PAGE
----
Jalen Mayfield developed into one of the best offensive tackles in the Big Ten during his time with the Michigan Wolverines. Now, he projects to be a name that could come off the board as early as the back half of the first round or be a nice value pick for someone on the draft’s second day.
Here is a look at what he brings to the table and how he fits best at the next level after being selected by the Atlanta Falcons in the third round.
Height/Weight: 6-foot-5, 326 pounds
Position: Offensive tackle
Projected: 1st-2nd round
Pro Day Results: 5.31-second 40-yard dash | 28.5 inch vertical jump | 8-foot broad jump | Wingspan: 77.5 inches | Arm length: 32 5/8 inches | 3-cone drill: 7.86 seconds
NFL role: Starting-caliber tackle or guard
- Good athlete given his size, moves well in space and possesses good agility
- Lateral mobility on film is one of his biggest strengths, he can do whatever he is asked to do on a given play
- Extremely competitive and held his own against some of the best pass rushers in the Big Ten over the last few years, including Chase Young
- His burst off of the snap is impressive
- Has a nice blend of power and quickness and he started to put it together in limited action during 2020 season
- Mayfield is a violent finisher and he will make that known in a blocking matchup where he has a power advantage
- Still relatively green as a prospect with only 15 career starts
- Did not test great at his pro day, including a 5.31 40-yard dash time
- Shorter arms than many teams would like to see in potential starters at tackle in the NFL, but still lengthy enough to play on the edge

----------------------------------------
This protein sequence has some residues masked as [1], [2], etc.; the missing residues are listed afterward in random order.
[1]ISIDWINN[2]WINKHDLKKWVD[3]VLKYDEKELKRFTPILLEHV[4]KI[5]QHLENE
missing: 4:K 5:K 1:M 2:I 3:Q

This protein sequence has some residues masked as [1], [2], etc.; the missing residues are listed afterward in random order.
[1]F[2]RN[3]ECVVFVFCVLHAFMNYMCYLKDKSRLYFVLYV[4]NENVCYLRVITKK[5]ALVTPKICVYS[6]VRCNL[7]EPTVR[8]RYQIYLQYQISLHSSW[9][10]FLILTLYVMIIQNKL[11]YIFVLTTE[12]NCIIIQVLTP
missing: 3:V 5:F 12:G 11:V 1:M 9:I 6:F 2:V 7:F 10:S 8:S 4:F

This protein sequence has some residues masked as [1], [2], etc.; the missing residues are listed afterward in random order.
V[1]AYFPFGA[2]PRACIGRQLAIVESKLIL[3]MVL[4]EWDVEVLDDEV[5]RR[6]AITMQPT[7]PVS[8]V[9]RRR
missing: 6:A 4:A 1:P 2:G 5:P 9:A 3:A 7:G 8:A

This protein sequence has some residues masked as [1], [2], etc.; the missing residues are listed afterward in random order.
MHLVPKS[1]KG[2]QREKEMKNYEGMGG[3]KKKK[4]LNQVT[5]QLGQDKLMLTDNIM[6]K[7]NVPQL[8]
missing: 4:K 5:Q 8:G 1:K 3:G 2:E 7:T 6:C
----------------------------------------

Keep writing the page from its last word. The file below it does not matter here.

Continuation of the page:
- Timing with his hands and punches could use some work, comes in late at times
- Could use some better consistency as a run blocker
- May need to improve upper body strength
Mayfield’s film, albeit limited from this season, shows the skill-set of a first rounder. The pro day performance has definitely hurt his stock and put into question his athleticism. This has caused him to slide into the middle of the second round in many several mock drafts.
He should be able to handle starting tackle duties at the next level, but he could potentially have a quicker road to playing time with a switch to guard. He is still figuring things out, but the athletic profile and testing numbers might play into the idea that a kick inside might not be the worst thing in the world.
Running Mayfield’s testing numbers through Kent Lee Platte’s Relative Athletic Scores metric at both tackle and guard seems to support this.
Mayfield has the skill set to play either left or right tackle, but a move to guard should not be ruled out. This might actually be beneficial to an NFL franchise that is looking to get its best five linemen on the field regardless of position. Unfortunately, it might come at the expense of a few million dollars on slotted money for the Wolverine prospect.
I see Mayfield coming off the board somewhere in the 40s or 50s in this draft given the totality of his evaluation and where the league buzz seems to be at. Teams looking for a tough, competitive player that has a moldable, still-developing set of tools should be happy with him wherever he lands positionally. He has not put together his best, most consistent stretch of football yet.
It is hard to pin down his best fit team-wise given that he seems positionally versatile and someone who can be plugged into any scheme. Offensive line-needy teams in the range he is expected to land include: the Chicago Bears, Pittsburgh Steelers, New York Jets, Jacksonville Jaguars, Kansas City Chiefs, Atlanta Falcons, Cincinnati Bengals, Detroit Lions, New York Giants and Los Angeles Chargers.